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Analyst Angle: Longer licenses for 3.5 GHz spectrum will be good for 5G

In recent weeks CTIA and T-Mobile US have both asked the Federal Communications Commission to change the way the agency plans to allocate the Citizens Broadband Radio Spectrum. If adopted, the proposed changes will help U.S. mobile network operators deploy spectrum in the 3.5 GHz band for 5G services. Conversely, if the FCC does not change its current plan, the potential of the 3.5 GHz band for 5G deployments may go largely unrealized in the U.S., while other countries move forward with 5G in the 3.5 GHz band.

U.S. carriers want the FCC to “change the priority access license term from three years to a standard, ten-year license term with an expectation of renewal to promote investment in the band.” There is currently a guarantee for 6 years before a license is due to be renewed. This change would effectively give a PAL holder a 20-year time frame before any renewal is required if the same logic is upheld for the current proposal. Given the long-term investment outlook for any spectrum assets by a mobile operator, this does not seem unreasonable.

In addition, carriers would like to see the FCC enlarge the PALs from census tracts to partial economic areas. The census tract model seems extremely complicated with over 70,000 areas currently defined. The FCC can barely handle the current areas it auctions, which taken to the most granular level of cellular market areas (CMA) is 734.

The leap of over 100x to over 70,000 areas to be assigned seems to be a way for the U.S. government to make more money from the auction process by forcing any potential PAL licensee to bid a substantially higher sum for the total number of census tracts that would need to be combined to form the previously used PEAs, of which there are 416. For example, there are 42 counties that make up PEA1 for New York. New York county (also known as Manhattan) itself has over 300 census tracts down to the level of one tract for every 8 city blocks!!! For T-Mobile or any other mobile operator to cover all of Manhattan would require them to bid on over 300 areas.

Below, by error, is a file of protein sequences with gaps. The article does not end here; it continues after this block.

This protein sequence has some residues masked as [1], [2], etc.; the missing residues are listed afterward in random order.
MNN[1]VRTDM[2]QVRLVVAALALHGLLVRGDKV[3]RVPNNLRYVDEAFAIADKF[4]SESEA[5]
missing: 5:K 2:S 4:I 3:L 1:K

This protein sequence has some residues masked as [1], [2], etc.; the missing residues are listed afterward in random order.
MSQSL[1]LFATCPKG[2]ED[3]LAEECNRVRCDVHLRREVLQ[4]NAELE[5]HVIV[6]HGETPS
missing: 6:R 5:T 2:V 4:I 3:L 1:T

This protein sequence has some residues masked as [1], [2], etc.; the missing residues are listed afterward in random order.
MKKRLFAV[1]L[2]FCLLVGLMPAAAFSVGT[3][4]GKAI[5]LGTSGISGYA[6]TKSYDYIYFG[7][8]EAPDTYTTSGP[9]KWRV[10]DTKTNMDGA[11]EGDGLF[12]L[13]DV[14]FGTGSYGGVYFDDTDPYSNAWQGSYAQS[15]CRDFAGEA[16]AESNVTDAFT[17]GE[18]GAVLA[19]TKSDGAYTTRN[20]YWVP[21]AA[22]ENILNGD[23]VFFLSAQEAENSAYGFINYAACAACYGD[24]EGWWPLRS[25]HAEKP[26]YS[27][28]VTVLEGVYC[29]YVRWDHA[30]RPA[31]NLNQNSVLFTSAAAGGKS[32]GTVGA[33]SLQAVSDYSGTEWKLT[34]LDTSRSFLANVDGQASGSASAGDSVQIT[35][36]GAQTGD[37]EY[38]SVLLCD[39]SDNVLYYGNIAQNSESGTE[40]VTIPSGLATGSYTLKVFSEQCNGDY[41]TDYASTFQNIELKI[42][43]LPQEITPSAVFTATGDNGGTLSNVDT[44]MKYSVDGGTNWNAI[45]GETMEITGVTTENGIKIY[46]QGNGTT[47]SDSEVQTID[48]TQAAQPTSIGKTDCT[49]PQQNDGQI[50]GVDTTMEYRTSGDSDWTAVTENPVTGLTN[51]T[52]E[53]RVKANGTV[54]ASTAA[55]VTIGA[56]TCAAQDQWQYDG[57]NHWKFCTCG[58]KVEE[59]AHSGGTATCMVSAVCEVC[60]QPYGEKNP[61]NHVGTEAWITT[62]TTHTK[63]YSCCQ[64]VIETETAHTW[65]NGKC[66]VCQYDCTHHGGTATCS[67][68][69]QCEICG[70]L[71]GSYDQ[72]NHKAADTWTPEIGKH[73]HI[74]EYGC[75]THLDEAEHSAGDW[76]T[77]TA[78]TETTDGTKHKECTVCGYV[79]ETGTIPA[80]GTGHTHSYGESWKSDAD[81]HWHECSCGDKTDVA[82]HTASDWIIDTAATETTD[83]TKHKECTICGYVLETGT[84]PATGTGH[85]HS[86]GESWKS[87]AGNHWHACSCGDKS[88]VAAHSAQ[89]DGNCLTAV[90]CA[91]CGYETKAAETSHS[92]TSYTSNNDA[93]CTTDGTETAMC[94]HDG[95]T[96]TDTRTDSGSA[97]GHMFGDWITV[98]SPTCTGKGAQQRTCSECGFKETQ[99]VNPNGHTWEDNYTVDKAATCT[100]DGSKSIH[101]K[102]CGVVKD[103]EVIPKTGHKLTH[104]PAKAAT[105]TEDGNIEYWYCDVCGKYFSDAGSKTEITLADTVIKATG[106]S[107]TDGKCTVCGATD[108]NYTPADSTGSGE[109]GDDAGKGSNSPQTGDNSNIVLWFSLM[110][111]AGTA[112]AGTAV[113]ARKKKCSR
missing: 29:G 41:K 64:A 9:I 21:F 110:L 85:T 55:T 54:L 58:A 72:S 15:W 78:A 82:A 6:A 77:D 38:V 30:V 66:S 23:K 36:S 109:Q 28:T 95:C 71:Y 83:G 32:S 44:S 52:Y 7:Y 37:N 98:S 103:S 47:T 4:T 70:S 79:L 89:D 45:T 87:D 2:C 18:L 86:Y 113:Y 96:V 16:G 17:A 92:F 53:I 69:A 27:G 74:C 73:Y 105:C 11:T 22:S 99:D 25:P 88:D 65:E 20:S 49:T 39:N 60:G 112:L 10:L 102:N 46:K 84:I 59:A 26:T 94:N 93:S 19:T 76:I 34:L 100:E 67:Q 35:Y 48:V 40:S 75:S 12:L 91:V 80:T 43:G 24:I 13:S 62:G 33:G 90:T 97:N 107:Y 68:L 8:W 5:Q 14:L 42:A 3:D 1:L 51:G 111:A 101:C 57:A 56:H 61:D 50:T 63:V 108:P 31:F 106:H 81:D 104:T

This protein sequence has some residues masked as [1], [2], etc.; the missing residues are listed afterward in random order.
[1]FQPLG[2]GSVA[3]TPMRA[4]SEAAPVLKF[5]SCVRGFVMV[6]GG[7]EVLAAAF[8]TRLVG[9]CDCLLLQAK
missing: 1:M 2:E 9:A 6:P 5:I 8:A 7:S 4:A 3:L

Carriers are also asking the FCC to make all PALs available regardless of the number of applications received. The current proposal would not assign any PALs if only one company requests a PAL in a specific area. This would potentially leave geographical areas without an anchor PAL tenant and could create patches of areas with no continuity of service. For a nationwide mobile operator, it does not make sense to leave areas open without the ability to guarantee seamless coverage from one area to another.

In summary, U.S. mobile network operators are much more likely to deploy 5G services using the 3.5 GHz band if the FCC adjusts the rules under which it will make this spectrum available. The proposals put forth by CTIA and T-Mobile US will benefit not only the wireless carriers, but their customers as well.


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